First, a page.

We’re starting to get an early Spring here in Central Florida with temps up into the 80’s. We may get La Niña patterns-a-comin’ soon (means worse hurricanes for us in the Atlantic), but it’s WARM.
And that makes my inner Chris Farley dance like the El Niño king.
I would wear this
So in celebration, I decided to come up with an end of season wetsuit cleaning routine and try it on the ripest suit I could find….
There’s a lot of Neoprene here
This suit was given to me by a kind friend for scrap material, BUT, it’s 10 years old! Sorry, but before I would even touch it with a 10 foot pole for a project, it needs a DEEP clean. Bleach is the best option, but the chemicals in traditional bleach are harmful in so many ways, especially to the environment. Also, cleaning sports gear with regular detergent is a no-no if you want to make it last and avoid breaking down the material.
I’ve read that Oxygen Bleach is a good alternative to regular bleach in many cases, and can be easy enough to make yourself. The key ingredient is hydrogen peroxide, usually added to a carbonate. For this, I’m using Washing Soda, which is more effective than Baking Soda in this combo. Washing Soda can be found in the laundry aisle too, along with standard detergents. Just keep ’em separated, and they’ll last ya a while. Hint: you can use these for other things, not just wetsuits.
You don’t need much
This required my trusty 5 gallon utility bucket, cleaned and ready for use- outside. Although many instructions will say oxygen bleach will work in all temperatures, adding a bit of hot water doesn’t hurt to help along the reaction, which is a slow chemical process.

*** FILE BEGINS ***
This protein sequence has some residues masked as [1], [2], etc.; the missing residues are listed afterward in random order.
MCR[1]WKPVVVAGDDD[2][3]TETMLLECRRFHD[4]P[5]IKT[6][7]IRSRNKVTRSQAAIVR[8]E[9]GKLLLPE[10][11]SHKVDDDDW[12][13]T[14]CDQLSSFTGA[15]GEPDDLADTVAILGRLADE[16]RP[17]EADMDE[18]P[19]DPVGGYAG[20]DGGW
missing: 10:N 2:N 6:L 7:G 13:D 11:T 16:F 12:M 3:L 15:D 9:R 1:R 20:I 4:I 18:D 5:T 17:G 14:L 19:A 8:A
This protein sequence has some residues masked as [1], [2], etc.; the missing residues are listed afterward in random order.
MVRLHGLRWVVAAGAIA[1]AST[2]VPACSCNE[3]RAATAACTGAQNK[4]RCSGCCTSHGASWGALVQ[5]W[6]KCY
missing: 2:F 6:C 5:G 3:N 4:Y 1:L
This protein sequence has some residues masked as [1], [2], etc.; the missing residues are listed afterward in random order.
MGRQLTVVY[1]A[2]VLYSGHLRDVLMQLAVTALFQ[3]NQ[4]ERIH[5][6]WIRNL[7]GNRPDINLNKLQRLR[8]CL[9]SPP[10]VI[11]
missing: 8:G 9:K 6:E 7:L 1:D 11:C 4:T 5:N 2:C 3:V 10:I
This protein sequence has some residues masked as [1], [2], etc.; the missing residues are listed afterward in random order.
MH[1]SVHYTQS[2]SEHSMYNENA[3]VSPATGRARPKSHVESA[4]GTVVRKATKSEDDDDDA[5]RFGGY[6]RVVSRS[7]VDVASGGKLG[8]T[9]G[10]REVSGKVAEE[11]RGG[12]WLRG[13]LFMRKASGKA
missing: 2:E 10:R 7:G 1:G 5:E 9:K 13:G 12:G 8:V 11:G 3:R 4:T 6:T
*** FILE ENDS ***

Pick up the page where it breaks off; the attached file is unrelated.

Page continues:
I began by filling the clean bucket partially with hot (or not) water. Now I was ready to start adding the ingredients, measured for use with approximately 3-4 gallons of water. Do not use more- a dab a’ do ya, brah, don’t over chemical things, man.
Wetsuit Wash (Dilute in 3-4 gallons of water, mix well):
- 1 teaspoon Washing Soda
- 1 teaspoon Hydrogen Peroxide (most stores only sell 3% to 5%, that’s all you need)
To stir, use a stick or handle, not your hands- it is bleach, yo. I used a broom handle. Allow the mixture to react for about 5 minutes BEFORE putting the suit in- the solution will get a little milky colored like mine did.
Make sure you stir the mixture for a few minutes before anything goes in
I put the suit in (with the broom handle since it’s grody), stirred it around, dunked it with it stick, and then let the suit sit in the mixture 24 hours, stirring it a few more times at the beginning of the process. Be sure to cover it if you leave it outside- I put a lid on mine to prevent any animals from drinking from it since I left it overnight.
The reaction is fully completed after 12 hours or so, so the mixture is inactive, and can be tossed out safely. Yay.
I made sure to rinse the suit REALLY WELL afterwards- this is important! You don’t want any white powdery crud to remain on the suit.
BUT…if your suit is x-tra freakin nasty…..
Fill your rinse bucket back up with clean water, and add a few drops of pure Pine Oil. Pine Oil is a very effective disinfectant, and only a few drops are needed to make a quick rinse dip for your suit. Be sure to rinse it once more afterwards.
I hung the suit up on my HangAir dryer in my garage to dry, and it smells so much better and fresher. The inner lining didn’t lose any color either.
So no, I can’t bottle this up and sell it, but if I did, I’d totally name it Mr. Belvedere’s Gnar Pro Wetsuit Wash. “Gnar Pro” gives it the surfer cred, but “Mr. Belvedere” makes it classy to be clean, yo.
It’s all about the marketing.
It’s sorta effective
What do you think Mr. Wonderful???